After his death in battle at Nancy, Charles the Bold was found in a stream. He had been stripped of his armor, cloths, and jewels, and partially eaten by animals. His face was horribly mutilated and barely recognizable. His personal physician was chiefly able to identify him due to his hair color, long fingernails, and old battle scars.
Cursory googling suggests that while nail clippers are a fairly recent invention, nail trimming was nothing new.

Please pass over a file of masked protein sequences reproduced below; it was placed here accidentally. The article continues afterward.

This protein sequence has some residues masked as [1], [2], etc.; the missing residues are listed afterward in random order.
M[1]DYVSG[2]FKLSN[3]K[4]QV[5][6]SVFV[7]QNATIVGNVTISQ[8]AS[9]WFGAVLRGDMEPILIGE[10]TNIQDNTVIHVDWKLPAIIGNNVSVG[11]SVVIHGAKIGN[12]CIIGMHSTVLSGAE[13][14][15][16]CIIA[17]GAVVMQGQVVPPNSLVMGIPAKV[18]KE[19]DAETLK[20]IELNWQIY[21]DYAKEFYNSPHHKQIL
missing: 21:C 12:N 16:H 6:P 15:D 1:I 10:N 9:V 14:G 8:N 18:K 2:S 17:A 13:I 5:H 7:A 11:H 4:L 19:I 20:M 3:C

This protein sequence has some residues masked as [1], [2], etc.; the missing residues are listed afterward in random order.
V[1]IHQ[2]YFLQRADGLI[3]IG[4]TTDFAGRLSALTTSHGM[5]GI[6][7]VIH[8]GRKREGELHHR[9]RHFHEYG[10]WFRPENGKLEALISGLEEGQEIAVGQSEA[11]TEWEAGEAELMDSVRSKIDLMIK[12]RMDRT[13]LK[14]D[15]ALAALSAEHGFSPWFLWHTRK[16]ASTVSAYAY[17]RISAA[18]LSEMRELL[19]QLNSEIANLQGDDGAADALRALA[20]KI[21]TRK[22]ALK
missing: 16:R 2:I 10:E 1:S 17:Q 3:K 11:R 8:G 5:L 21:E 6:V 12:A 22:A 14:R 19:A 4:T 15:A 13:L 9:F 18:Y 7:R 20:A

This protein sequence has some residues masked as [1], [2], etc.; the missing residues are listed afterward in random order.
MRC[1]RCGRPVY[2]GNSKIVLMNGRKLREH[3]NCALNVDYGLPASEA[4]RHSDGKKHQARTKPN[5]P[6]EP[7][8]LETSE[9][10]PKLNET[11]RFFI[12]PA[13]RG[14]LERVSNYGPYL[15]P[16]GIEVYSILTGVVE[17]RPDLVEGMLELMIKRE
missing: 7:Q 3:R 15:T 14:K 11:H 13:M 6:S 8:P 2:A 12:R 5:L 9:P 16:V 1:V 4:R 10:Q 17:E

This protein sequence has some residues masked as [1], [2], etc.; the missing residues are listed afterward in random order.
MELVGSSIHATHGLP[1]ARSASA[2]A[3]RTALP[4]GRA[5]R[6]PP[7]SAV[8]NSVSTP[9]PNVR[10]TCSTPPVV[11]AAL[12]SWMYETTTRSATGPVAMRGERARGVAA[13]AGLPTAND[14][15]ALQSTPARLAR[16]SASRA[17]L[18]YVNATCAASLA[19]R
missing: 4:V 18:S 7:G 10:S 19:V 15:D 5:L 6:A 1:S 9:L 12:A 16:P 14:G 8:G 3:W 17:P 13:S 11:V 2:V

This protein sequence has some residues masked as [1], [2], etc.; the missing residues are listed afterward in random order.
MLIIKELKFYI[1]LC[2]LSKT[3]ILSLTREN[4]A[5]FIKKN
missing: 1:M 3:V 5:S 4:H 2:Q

Why did Charles the Bold carry such long fingernails that his stood out among those of his contemporaries?
To clarify the question, the latter link explains that since Antiquity is was common for nobility to exhibit long nails as a sign that they weren't working. My question is really about why his were so long that he stood out. Was it merely that he was one of the richest nobles in Europe at the time and made a point to have the longest (practical) fingernails around, or was there something else to it?